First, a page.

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Monday, August 1, 2011

Control 8: Controlled Use of Administrative Privileges

Gaining access to administrative accounts is often the goal of an attacker. What can you do to ensure that only the appropriately trained and fully accountable people have and maintain administrative access on your systems? This effort must start with an accurate inventory of every account with elevated access and must be strictly maintained. The change control board should approve every new account that requires persistent administrative access. Maintaining strict admission guidelines for administrative access will help curb the desire for everyone to be an administrator. Implement an annual renewal process that requires each administrator to justify his or her continued need for elevated access.

Encourage administrators to maintain different passwords for administrator accounts where clear differences in system type exist, such as on workstations and individual server types. This will help deter unintentional access to collateral systems for which system administrators are not explicitly authorized to use.  Encourage this practice by requiring more frequent password expiry and increased complexity rules for these accounts.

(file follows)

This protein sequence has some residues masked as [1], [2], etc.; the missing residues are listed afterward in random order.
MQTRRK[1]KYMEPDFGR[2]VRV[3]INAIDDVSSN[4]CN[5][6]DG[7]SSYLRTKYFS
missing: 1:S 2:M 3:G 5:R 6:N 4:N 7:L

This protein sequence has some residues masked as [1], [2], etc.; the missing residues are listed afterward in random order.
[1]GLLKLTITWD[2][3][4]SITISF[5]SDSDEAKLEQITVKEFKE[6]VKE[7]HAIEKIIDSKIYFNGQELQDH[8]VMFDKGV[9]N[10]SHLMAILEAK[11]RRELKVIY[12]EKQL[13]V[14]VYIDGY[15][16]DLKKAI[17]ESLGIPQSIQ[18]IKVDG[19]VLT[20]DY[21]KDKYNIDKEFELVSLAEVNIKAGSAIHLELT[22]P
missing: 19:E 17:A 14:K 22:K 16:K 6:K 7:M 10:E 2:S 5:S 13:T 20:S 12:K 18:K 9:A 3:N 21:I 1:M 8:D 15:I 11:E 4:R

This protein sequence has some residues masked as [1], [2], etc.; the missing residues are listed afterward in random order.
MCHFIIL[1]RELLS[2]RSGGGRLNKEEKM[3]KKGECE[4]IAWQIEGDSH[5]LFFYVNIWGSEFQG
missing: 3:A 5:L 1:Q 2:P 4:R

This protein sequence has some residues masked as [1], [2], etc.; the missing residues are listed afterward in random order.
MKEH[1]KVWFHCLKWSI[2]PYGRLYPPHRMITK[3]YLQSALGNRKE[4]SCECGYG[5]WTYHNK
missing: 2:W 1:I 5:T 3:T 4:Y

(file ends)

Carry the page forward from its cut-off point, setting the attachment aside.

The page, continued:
Accounts with elevated access must be used only when administrative activities are required. Normal web browsing and email usage should never be permitted from accounts that have elevated access. The damage that could occur is much greater than the convenience gained by allowing a system administrator to check their Twitter account.

Where feasible, require all administrative access to be achieved by elevating their access from a regular user account. Examples to facilitate this to create a Microsoft Management Console (MMC) that includes all tools needed for administration. Open this with a Run As command that uses the credentials of the elevated account.

Accurate and timely recording and distributing all activities performed by members of elevated access groups as found in system and security logs could help deter misuse and increase accountability. Configure a daily automated report that lists all administrative activities from the previous day to the entire team.

Look for default accounts on workstations and servers that can be removed or disabled. It is up to you to explain and justify every account on your system. The faster you can identify new accounts on the system, the better.

The underling goal must be to do everything in your power to not allow untrained or unauthorized people to gain administrative access on your networks or systems.

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